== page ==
RadReads n°164

RadReads n°164

This week: Lifestyle creep and personal finance, the trouble with optionality, profiles on Tim Scott, Marie Kondo, SZA, and Whitney Tilson, Who are Logan and Jake Paul

This week’s postscript:Don’t confuse options with safety nets

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This Week’s Sponsor

🎙 The Trouble with Optionality

57 mins | Rad Awakenings | iTunes | Google Play

You may remember Harvard Professor Mihir Desai from his similarly named piece (and one of the most read stories ever on RadReads). He wrote The Wisdom of Finance where tries to demystify and rehabilitate finance. He uses uses stories from George Orwell to Kanye West to explain concepts such as options, leverage, and herd behavior, then extrapolates them into broader life lessons. For example, blindly following society’s expectations is a form of the principal-agent problem. And how professionals love “collecting options,” but forget that for options to work, you need to take risks. We cover Wall Street’s culture of fear, his “a-hole theory of finance,” and the industry’s lack of diversity. We talk more broadly about higher education’s “crisis moment”and if credentialing is important in the face of technological innovation (such as cryptocurrencies and social), and why the “free-agent economy” may be overhyped. (Some more notes on optionality.)

How to Deal With Lifestyle Creep

5 mins | Peter Lazaroff | HT: @abnormalreturns

During my interview with longtime hedge fund investor Ted Seides he shared that the key to wealth was “not how much money you make, but how much money you spend.” I’d never heard it expressed that way but it’s something that I had seen and experienced during my finance career. This resetting of baseline expenses isn’t a bad thing – but there’s a fine line where consumption become blind, or even worse, motivated by keeping up with the Jones’. And then it hardens. This gets nasty in high growth industries, particularly when the growth stops. This article also introduced me to the interesting concept of reverse budgeting.

Say goodbye to the information age: it’s all about reputation now

5 mins | Aeon | HT: @azeem

I love digging into new and complicated topics. But it’s impossible (and not prudent) to be an expert in many things. Take climate change, for instance. It would take me decades to develop the knowledge base to truly understand both sides of the issue. So instead, I must rely on other experts and gatekeepers. Hence emerges the new skill of “critical appraisals [which] should be directed not at the content of information but rather at the social network of relations that has shaped that content and given it a certain deserved or undeserved ‘rank’ in our system of knowledge.” The author argues that this new competence would constitute a “second-order epistemology, preparing us to question and assess the reputation of an information source.”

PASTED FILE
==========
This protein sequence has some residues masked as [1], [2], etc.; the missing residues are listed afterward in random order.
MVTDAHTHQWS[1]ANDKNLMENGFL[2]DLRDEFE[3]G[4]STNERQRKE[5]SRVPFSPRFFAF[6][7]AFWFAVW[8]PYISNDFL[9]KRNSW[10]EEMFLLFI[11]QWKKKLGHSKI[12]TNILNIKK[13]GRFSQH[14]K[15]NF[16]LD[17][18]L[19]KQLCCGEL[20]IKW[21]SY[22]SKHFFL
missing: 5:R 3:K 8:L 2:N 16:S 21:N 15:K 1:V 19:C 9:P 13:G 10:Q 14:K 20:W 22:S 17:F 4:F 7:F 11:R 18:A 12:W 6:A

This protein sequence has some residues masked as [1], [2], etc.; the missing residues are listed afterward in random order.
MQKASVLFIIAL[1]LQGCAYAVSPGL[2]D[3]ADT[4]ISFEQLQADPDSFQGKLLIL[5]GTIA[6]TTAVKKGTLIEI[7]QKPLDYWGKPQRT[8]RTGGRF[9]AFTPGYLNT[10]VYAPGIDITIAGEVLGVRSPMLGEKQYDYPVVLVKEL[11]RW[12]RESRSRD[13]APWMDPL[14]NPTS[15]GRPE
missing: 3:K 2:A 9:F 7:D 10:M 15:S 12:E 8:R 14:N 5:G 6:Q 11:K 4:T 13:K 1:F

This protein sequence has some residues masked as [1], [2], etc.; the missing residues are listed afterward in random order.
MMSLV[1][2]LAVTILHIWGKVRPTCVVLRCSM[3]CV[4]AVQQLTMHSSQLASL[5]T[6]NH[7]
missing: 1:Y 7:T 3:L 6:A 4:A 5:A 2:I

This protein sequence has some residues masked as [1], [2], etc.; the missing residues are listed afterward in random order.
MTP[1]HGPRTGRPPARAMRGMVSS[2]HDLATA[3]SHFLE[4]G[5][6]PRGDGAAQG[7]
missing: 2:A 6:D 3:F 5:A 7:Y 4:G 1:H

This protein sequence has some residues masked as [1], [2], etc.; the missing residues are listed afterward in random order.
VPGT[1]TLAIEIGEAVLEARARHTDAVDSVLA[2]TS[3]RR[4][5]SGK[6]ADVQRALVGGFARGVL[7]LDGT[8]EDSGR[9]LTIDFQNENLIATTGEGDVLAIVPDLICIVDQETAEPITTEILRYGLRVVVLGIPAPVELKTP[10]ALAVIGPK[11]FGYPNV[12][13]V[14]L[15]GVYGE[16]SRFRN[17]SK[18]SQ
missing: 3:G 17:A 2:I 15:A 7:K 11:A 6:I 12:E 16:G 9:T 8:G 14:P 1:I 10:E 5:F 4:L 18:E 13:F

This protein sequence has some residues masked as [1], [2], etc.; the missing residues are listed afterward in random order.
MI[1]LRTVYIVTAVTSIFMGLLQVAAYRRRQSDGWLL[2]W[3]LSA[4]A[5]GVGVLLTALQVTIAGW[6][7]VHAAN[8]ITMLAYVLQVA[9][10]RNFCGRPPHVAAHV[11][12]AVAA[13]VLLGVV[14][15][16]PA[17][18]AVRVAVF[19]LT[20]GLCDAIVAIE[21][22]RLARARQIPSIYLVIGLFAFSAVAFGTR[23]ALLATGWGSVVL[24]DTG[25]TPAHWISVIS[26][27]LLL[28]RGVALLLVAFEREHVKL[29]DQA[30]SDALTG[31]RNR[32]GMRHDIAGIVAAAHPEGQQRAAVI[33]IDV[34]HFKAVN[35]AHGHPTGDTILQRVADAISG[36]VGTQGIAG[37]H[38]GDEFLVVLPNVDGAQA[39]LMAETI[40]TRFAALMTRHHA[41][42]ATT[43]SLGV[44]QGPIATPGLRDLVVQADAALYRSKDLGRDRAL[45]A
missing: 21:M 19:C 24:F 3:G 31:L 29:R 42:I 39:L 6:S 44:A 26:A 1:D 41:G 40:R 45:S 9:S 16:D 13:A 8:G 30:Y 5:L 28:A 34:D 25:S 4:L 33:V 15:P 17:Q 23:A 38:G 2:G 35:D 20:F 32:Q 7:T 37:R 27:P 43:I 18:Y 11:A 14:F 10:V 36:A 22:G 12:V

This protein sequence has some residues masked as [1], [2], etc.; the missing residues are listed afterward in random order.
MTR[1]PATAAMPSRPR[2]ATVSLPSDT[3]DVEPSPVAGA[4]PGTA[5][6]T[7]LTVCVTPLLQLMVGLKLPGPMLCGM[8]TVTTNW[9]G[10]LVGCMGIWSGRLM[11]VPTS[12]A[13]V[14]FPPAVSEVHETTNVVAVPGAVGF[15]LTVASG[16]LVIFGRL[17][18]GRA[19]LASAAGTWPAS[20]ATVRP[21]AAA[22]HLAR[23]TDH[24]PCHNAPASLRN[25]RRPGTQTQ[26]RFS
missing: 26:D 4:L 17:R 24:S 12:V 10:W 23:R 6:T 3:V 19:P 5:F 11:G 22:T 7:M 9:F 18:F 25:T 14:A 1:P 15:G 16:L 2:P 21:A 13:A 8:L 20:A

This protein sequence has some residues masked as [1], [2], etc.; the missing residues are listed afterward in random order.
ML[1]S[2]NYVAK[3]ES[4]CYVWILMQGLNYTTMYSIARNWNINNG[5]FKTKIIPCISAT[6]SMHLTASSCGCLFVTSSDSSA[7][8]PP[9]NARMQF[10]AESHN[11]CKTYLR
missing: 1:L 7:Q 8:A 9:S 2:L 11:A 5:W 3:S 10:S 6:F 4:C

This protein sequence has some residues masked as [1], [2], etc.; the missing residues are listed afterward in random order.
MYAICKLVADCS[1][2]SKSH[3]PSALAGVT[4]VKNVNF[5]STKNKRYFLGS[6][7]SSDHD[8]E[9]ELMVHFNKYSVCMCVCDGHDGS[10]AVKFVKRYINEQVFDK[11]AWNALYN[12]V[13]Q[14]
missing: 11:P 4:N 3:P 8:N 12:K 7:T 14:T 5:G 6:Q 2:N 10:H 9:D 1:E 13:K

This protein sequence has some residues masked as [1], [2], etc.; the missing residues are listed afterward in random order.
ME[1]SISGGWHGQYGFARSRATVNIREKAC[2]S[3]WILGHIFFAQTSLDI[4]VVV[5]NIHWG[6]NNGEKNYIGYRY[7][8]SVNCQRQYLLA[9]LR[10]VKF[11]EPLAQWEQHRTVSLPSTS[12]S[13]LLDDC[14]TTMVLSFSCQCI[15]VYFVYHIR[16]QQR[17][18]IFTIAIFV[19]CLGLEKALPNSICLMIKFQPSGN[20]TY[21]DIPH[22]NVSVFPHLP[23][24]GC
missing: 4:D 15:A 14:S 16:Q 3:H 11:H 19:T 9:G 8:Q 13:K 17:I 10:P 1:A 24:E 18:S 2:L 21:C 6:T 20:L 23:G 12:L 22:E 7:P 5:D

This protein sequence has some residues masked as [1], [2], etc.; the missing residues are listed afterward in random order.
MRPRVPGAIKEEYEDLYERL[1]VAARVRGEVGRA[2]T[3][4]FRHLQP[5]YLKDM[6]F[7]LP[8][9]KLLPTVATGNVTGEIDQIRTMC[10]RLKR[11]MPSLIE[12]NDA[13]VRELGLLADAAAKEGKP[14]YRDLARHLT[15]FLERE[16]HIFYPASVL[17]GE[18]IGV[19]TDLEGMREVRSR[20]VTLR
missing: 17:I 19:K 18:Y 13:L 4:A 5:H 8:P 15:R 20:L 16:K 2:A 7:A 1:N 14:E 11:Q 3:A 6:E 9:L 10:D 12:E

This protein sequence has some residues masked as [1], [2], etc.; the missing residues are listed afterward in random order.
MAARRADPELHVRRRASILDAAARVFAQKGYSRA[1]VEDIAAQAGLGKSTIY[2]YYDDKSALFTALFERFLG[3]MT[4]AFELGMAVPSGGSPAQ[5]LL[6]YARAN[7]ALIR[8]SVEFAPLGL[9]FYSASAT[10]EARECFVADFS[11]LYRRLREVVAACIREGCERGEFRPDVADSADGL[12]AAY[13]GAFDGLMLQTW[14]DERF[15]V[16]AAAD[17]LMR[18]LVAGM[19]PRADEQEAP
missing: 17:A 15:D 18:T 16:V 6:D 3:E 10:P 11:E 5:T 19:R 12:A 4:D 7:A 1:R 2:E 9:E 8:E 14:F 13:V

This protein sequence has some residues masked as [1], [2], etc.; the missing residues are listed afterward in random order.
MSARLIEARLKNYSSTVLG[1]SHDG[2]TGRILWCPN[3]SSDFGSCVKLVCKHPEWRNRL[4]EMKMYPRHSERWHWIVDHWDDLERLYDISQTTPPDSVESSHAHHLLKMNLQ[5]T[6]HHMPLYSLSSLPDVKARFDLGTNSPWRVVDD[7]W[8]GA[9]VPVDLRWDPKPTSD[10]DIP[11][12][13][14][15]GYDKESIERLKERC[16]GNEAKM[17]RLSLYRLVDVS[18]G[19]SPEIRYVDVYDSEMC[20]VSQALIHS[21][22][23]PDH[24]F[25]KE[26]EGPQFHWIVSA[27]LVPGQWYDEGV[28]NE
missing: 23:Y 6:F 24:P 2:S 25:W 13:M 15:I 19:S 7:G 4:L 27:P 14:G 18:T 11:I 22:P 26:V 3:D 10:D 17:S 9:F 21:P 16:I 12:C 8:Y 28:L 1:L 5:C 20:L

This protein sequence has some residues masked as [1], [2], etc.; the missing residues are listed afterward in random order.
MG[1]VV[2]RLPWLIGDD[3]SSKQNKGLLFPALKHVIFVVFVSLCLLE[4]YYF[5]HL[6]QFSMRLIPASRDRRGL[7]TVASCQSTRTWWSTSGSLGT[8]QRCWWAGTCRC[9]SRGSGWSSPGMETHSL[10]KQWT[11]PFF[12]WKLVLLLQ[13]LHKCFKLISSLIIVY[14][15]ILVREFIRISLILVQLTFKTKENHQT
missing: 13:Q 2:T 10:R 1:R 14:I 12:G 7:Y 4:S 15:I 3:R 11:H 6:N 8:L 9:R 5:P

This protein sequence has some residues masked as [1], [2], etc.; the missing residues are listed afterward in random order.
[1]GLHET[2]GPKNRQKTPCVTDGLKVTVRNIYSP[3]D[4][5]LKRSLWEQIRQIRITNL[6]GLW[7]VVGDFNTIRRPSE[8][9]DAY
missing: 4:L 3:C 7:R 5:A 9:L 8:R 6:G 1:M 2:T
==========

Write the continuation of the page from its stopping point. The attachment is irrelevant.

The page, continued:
When Your Body Tells You What Your Brain Won’t

4 Minutes | The New York Times | HT: @emikolawole

I rarely read the NYT’s Modern Love section but this piece came highly recommended. Just ruminate on the title before you start reading. It’s fantastic, raw, and viscerally human contemplation on love, marriage, and uncertainty. And there’s the silence in a relationship that every single one of us has experienced at some point. I got to speak to the writer (ahem, upcoming pod guest) and naively asked “Modern Love is fiction, right?” … ummm…

The Real Jake and Logan Paul

28 Minutes |YouTube | HT: @eugenewei

I didn’t know a dang thing about Logan Paul until he made the front page of the WSJ (for some really messed up videos). It’s easy to dismiss these vloggers as fads or inconsequential pop culture icons. But that’s a naive view, as they are upending media, ecommerce, advertising, and activism (i.e. today’s marches). And if you’re a Gen Xer, it’s not too dissimilar to Tom Green, Jackass, or Puck from the Real World. It’s all about the MOOK – Masters of Kool. This video is so weird (both format and ideas), but after almost stopping within two minutes, I could not stop watching until the very end.

Below the Fold

PROFILES
🇺🇸 God Made Me Black on Purpose:Tim Scott (32 mins, Politico Magazine): What responsibility does the only black republican in the senate have in this administration?.

🏠 How I Get It Done: Marie Kondo (7 mins, The Cut): The decluttering expert shares her workflow techniques.

💸 Whitney Tilson: The last days of Kase Capital (18 mins, Alpha): He’s done with the hedge fund industry and now relishing his new role as teacher (for hedge fund managers).

🎶 SZA thinks she can do better (22 mins, The Fader): How SZA brushes off criticism and deals with trolls.

FROM THE #RADFAM

✏ How to be a better writer (2 mins): Our favorite resources on this leverage-creating skill.

🤑 Why are so many successful people scared of being broke (4 mins): Once again, risk is such a tricky psychological issue to navigate

LAST WEEK’S MOST READ
☑ 17 apps and Chrome extensions to boost your productivity and focus (4 mins): In a Cambridge Analytica world, these tools (esp the News Feed Eradicator) are even more important!

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Khe Hy
khemaridh.hy@gmail.com

Khe Hy is the creator of RadReads.